Staying on top of the evolving social sphere, increasing internal mindshare, putting out fires, and managing information overload are just some of the challenges we face as marketers. As a result, it can be a struggle to maintain a sharp focus on priorities, make quick decisions that are effective, and strategically prepare for the future.
Here are five “overarching” principles that will help guide you in your efforts to focus, plan, prioritize, justify, and make rapid-fire decisions about all your marketing endeavors.
1. Map your marketing plan directly to your organization’s mission and business plan goals – This principle is #1 for a reason: It will insure that you’re always on the right track. It will also help you focus and prioritize.
2. Maintain a customer-centric focus in everything you do – If an idea, program, or strategy is not “customer-centric,” then scrap it. A “customer-centric” focus is one that is based on customer beliefs, wants, behaviors, needs, desires, feedback, conversation, etc. Note: Be sure to include a definition of your “customer” (which can include existing, prospective and former customers) in your marketing plan – even though this might seem like common knowledge within your organization.
3. Make data-based decisions – Don’t make decisions without data, if possible. Data-based decisions provide much-needed validation and justification, and require less time for deliberation. “Data” in this case can mean anything ranging from an industry research report, marketing book or blog, and program analysis to pinging a colleague or committee for feedback and surveying your customer base.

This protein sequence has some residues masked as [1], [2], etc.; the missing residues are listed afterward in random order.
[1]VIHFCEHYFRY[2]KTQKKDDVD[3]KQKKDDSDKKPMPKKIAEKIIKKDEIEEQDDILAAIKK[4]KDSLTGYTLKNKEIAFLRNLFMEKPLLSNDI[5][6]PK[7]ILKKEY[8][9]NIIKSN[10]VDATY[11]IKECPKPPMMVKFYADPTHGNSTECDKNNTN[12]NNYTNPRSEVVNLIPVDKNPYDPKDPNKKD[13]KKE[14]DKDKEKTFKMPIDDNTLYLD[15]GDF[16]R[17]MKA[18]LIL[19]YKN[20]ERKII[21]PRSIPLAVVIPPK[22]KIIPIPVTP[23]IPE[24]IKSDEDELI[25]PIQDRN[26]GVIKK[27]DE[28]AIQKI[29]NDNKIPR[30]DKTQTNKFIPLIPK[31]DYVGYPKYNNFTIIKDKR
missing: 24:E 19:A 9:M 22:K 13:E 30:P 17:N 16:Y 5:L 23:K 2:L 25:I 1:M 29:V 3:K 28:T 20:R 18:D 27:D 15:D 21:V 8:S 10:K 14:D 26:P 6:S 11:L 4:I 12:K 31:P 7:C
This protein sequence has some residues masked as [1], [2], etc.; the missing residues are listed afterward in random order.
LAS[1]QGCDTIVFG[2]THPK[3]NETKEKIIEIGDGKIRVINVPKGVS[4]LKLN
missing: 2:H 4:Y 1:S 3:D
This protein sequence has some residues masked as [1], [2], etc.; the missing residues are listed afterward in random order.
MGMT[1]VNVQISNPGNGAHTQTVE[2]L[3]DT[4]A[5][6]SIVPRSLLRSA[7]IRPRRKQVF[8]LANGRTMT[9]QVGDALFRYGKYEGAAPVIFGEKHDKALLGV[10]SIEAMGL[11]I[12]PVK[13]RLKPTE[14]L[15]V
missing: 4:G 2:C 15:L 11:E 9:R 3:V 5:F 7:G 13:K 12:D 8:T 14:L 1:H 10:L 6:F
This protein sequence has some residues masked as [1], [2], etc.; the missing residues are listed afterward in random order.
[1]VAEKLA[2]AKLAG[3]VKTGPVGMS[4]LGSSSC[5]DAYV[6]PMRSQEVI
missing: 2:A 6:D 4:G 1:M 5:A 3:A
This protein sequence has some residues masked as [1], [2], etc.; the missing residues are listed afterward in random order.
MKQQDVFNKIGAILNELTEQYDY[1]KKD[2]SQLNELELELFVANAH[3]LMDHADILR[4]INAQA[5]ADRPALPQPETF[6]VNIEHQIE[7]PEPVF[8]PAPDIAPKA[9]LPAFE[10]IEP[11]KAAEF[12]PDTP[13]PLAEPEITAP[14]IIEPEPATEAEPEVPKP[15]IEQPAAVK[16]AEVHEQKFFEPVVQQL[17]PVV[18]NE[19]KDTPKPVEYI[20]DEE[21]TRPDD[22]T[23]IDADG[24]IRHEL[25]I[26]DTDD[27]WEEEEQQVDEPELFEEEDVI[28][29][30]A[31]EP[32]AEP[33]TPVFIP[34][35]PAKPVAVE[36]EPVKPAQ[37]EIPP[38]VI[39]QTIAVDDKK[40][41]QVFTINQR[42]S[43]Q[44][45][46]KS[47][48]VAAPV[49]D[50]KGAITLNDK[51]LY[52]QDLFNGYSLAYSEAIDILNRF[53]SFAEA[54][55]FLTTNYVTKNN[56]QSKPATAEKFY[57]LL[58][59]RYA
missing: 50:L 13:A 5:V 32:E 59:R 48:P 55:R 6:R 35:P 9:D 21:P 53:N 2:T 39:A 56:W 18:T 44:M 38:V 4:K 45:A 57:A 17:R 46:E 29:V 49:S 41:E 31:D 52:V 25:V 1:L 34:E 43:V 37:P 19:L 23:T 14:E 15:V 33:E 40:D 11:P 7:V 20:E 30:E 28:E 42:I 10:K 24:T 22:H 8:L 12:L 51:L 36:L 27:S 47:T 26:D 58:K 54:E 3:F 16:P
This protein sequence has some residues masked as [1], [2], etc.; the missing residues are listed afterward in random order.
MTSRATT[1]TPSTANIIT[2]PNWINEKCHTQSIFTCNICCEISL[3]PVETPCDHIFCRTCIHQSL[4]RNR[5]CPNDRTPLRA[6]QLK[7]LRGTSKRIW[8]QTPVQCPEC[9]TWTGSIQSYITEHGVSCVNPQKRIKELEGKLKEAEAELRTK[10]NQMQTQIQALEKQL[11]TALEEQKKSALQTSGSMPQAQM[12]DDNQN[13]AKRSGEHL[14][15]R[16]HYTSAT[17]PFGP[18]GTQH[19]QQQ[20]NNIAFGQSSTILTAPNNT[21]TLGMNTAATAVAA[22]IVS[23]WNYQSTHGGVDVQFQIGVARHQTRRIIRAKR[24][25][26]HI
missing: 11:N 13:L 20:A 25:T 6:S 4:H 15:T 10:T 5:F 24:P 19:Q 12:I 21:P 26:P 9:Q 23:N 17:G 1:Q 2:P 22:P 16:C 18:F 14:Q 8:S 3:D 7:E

4. Measure and track programs – Executing a program without knowing the results is like throwing budget dollars into the wind. Setting up a mechanism for measuring and tracking programs may take extra time up front, but the payoff is invaluable. In the end, your new process will save you a great deal of time and spare you from guesswork when making decisions. Also, knowing the results of your programs is a key factor for determining ROI – which, in turn, will help you effectively plan your budget. By analyzing your results you can also better plan for the upcoming year. Note: Be sure to establish a “baseline” metric before launching any new programs and initiatives.
5. Make it a habit to ask “Why?” – Don’t be afraid to ask ”Why?” and ask it often. This will open new channels of communication, windows of opportunity, and access to interesting and valuable information. Some of your biggest surprises and insights will come from asking this tiny question – whether to yourself or others.
NOTE: This post is based on my original response to a question on LinkedIn about “avoiding marketing mistakes.”